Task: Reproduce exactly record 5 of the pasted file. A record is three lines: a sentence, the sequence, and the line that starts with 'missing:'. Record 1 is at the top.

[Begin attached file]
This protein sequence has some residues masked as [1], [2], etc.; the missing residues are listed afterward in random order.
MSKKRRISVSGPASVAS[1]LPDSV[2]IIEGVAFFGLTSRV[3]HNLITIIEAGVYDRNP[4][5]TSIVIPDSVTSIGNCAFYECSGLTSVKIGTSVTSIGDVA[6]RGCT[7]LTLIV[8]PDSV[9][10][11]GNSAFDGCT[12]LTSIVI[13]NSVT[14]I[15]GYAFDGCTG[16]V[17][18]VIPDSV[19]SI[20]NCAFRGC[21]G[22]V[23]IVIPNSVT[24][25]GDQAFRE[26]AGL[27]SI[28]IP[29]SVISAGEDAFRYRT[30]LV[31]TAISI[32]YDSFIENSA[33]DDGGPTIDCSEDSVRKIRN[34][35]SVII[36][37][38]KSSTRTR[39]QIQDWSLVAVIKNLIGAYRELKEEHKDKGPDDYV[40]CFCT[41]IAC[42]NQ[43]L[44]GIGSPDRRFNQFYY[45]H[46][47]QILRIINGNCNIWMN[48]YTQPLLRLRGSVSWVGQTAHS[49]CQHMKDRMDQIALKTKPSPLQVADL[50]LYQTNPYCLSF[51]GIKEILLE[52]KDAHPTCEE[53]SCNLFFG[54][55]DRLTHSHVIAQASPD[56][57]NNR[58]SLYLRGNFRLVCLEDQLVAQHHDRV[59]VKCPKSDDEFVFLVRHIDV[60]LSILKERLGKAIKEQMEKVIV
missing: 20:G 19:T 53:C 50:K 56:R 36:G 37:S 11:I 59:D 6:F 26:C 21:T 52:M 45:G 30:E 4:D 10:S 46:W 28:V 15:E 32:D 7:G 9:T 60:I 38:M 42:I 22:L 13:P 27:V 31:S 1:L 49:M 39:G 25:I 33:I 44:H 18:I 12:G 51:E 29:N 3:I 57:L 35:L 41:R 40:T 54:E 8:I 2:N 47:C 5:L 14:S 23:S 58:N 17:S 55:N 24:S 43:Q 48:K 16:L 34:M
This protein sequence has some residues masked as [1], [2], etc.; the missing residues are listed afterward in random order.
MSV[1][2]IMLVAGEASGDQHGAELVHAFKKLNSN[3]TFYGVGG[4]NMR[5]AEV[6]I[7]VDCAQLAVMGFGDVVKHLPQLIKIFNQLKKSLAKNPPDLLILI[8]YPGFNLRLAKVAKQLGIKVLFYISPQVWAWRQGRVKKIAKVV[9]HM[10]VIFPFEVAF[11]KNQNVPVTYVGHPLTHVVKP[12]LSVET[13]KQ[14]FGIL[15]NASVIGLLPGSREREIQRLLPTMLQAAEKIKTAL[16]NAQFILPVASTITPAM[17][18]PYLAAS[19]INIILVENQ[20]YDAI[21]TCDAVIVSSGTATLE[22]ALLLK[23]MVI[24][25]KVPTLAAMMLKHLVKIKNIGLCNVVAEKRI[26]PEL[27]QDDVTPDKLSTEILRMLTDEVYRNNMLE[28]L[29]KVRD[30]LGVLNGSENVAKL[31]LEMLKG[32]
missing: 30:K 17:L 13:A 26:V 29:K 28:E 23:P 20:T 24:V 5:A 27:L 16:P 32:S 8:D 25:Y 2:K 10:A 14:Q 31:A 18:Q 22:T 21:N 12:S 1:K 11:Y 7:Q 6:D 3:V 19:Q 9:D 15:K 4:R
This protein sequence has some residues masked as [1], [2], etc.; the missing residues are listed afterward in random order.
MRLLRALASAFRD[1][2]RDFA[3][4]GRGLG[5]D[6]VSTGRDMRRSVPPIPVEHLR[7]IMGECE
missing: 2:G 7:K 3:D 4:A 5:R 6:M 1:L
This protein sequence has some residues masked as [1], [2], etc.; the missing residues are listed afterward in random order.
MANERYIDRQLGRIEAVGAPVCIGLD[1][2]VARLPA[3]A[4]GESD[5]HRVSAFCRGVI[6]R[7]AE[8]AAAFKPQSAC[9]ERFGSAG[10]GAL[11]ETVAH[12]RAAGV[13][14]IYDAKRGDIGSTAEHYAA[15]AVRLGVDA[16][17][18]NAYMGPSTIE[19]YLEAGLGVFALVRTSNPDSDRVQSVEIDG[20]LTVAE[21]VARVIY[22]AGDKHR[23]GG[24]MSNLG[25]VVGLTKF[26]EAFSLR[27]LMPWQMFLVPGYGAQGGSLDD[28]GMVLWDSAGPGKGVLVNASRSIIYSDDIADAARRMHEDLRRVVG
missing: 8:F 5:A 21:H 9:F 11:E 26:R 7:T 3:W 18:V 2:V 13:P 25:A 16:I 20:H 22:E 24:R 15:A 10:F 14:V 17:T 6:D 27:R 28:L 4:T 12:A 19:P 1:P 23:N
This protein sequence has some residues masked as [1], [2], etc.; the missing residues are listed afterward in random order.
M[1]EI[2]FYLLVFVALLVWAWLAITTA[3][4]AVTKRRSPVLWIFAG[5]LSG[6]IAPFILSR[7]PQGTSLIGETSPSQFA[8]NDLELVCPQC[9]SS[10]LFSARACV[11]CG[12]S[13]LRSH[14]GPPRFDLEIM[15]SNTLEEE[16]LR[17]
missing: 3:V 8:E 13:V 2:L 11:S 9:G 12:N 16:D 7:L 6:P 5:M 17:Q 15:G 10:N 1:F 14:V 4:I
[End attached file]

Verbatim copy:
This protein sequence has some residues masked as [1], [2], etc.; the missing residues are listed afterward in random order.
M[1]EI[2]FYLLVFVALLVWAWLAITTA[3][4]AVTKRRSPVLWIFAG[5]LSG[6]IAPFILSR[7]PQGTSLIGETSPSQFA[8]NDLELVCPQC[9]SS[10]LFSARACV[11]CG[12]S[13]LRSH[14]GPPRFDLEIM[15]SNTLEEE[16]LR[17]
missing: 3:V 8:E 13:V 2:L 11:S 9:G 12:N 16:D 7:L 6:P 5:M 17:Q 15:G 10:N 1:F 14:V 4:I